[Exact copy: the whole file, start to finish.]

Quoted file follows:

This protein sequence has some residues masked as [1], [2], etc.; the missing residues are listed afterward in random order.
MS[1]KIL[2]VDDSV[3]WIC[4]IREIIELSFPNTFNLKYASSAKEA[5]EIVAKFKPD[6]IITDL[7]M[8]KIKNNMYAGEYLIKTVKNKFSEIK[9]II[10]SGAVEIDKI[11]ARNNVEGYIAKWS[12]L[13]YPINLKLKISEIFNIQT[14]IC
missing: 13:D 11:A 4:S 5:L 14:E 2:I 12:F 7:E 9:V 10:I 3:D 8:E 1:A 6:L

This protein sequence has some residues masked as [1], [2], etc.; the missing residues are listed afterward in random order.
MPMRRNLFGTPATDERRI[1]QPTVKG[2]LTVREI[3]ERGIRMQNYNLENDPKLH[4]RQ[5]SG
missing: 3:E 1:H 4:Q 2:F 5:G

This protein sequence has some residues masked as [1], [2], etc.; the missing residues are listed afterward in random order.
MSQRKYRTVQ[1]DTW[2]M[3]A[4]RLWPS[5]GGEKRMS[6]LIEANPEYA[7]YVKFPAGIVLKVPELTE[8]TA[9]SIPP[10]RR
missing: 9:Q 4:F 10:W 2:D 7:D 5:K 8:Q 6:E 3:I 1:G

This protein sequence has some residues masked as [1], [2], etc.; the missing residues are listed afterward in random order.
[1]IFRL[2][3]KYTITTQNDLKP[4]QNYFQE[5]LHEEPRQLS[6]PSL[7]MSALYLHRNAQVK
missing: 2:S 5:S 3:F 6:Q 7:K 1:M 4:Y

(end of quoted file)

This protein sequence has some residues masked as [1], [2], etc.; the missing residues are listed afterward in random order.
MS[1]KIL[2]VDDSV[3]WIC[4]IREIIELSFPNTFNLKYASSAKEA[5]EIVAKFKPD[6]IITDL[7]M[8]KIKNNMYAGEYLIKTVKNKFSEIK[9]II[10]SGAVEIDKI[11]ARNNVEGYIAKWS[12]L[13]YPINLKLKISEIFNIQT[14]IC
missing: 13:D 11:A 4:S 5:L 14:E 2:I 12:F 7:E 9:V 10:I 3:D 8:E 1:A 6:L

This protein sequence has some residues masked as [1], [2], etc.; the missing residues are listed afterward in random order.
MPMRRNLFGTPATDERRI[1]QPTVKG[2]LTVREI[3]ERGIRMQNYNLENDPKLH[4]RQ[5]SG
missing: 3:E 1:H 4:Q 2:F 5:G

This protein sequence has some residues masked as [1], [2], etc.; the missing residues are listed afterward in random order.
MSQRKYRTVQ[1]DTW[2]M[3]A[4]RLWPS[5]GGEKRMS[6]LIEANPEYA[7]YVKFPAGIVLKVPELTE[8]TA[9]SIPP[10]RR
missing: 9:Q 4:F 10:W 2:D 7:D 5:K 8:Q 6:E 3:I 1:G

This protein sequence has some residues masked as [1], [2], etc.; the missing residues are listed afterward in random order.
[1]IFRL[2][3]KYTITTQNDLKP[4]QNYFQE[5]LHEEPRQLS[6]PSL[7]MSALYLHRNAQVK
missing: 2:S 5:S 3:F 6:Q 7:K 1:M 4:Y